What to Know About the UNFCCC’s First Global Stocktake | Brunswick Group

What to Know About the UNFCCC’s First Global Stocktake

Brunswick Climate Hub

The United Nations Framework Convention on Climate Change (UNFCC) has released its Synthesis Report for the first “global stocktake,” concluding that the world is not on track to limit global warming to 1.5 °C above preindustrial levels – a goal outlined in the 2015 Paris Agreement.

The report marks a critical milestone on the road to COP28, and the priorities for action it sets out will shape the direction of the global climate agenda through 2023 and 2024.

Why is the stocktake important?

This stocktake will galvanize international pressure for COP28 to fast track the energy transition across all sectors, build climate resilience, mobilize and realign finance, and ensure vulnerable workers and communities are not left behind.

As a baseline, companies will need to show how they are part of the solution, not the problem. They will need to define robust targets and develop credible plans for the transition that set out how they can meet their commitments and play a successful part in an economy-wide transformation that the stocktake shows is essential, inevitable, and presents a massive commercial opportunity.

The report also provides a key opportunity for companies seeking to engage on climate change – by highlighting areas where companies can meaningfully accelerate the transition in the context of their sector and geography.

Key findings

The world is not on track: The world is far behind where it needs to be and is not on a path that is consistent with the aims of the Paris Agreement. We need “system transformation” on “all fronts.”

No sector is untouched: The transition will touch every sector and geography, and the response to climate change must include action across every aspect of the economy and society.

There is hope: There already exist “actionable solutions” to combat global warming, and concrete action can unlock trillions of dollars in investment. Finance must be shifted “globally… towards low greenhouse gas (GHG) emissions and climate-resilient development.”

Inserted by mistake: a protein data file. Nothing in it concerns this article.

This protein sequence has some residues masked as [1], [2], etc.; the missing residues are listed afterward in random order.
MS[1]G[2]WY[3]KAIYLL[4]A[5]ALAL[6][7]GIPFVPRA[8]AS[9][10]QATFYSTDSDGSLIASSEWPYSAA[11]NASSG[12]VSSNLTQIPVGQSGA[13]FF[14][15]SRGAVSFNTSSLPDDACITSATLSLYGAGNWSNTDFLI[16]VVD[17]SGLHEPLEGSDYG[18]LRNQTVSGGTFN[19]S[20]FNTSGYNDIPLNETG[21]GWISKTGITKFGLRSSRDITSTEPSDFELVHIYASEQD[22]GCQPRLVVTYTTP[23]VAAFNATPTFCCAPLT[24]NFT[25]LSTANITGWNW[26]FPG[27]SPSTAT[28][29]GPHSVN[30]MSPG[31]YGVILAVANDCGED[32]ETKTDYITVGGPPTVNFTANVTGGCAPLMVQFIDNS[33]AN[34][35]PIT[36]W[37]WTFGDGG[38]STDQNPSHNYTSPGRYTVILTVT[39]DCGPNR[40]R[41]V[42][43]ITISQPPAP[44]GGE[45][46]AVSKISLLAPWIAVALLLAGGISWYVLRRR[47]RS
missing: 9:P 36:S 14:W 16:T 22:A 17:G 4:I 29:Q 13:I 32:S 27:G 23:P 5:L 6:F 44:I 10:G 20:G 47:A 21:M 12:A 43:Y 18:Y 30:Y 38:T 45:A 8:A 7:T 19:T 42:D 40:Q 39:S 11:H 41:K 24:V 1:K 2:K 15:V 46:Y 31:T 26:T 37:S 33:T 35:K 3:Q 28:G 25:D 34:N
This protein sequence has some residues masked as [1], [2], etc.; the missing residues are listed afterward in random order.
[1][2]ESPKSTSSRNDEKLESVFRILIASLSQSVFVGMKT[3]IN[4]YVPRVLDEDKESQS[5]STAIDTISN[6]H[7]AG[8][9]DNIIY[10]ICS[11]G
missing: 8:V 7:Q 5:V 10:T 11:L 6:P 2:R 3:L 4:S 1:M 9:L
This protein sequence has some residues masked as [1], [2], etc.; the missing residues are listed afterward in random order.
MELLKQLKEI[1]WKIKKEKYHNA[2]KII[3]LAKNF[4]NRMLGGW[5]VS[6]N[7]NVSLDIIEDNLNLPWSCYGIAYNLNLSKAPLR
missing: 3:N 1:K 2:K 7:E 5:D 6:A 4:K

People are central to success: Inclusivity and equity are key enablers of a successful transition. While rapid systemwide change can be disruptive, if done correctly the transition can increase our ambition in and support for climate action.

Scale up renewable energy: Existing clean technologies need to be rapidly deployed, but accelerated innovation is still necessary, as well as the development and transfer of new technologies to support the needs of all countries. Capacity building will be “foundational” to success.

Don’t rely on carbon capture: "Radical decarbonization" is necessary to rapidly phase out fossil fuels –carbon capture cannot be used as a justification to continue using fossil fuels.

Deforestation needs to be reversed: Deforestation has already gone too far, and the practice remains widespread. It must be ceased and reversed before 2030.

Climate finance hasn’t gone far enough: Developing countries need access to finance from a wider selection of sources, and climate finance must be rapidly scaled up.

It’s not all about mitigation: Nations must scale up adaptation action as well as implementing enhanced mitigation efforts: “Most observed adaptation efforts are fragmented, incremental, sector-specific and unequally distributed across regions.”

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To continue the conversation

Wolfgang Blau, Managing Partner, Climate Hub, London
[email protected]


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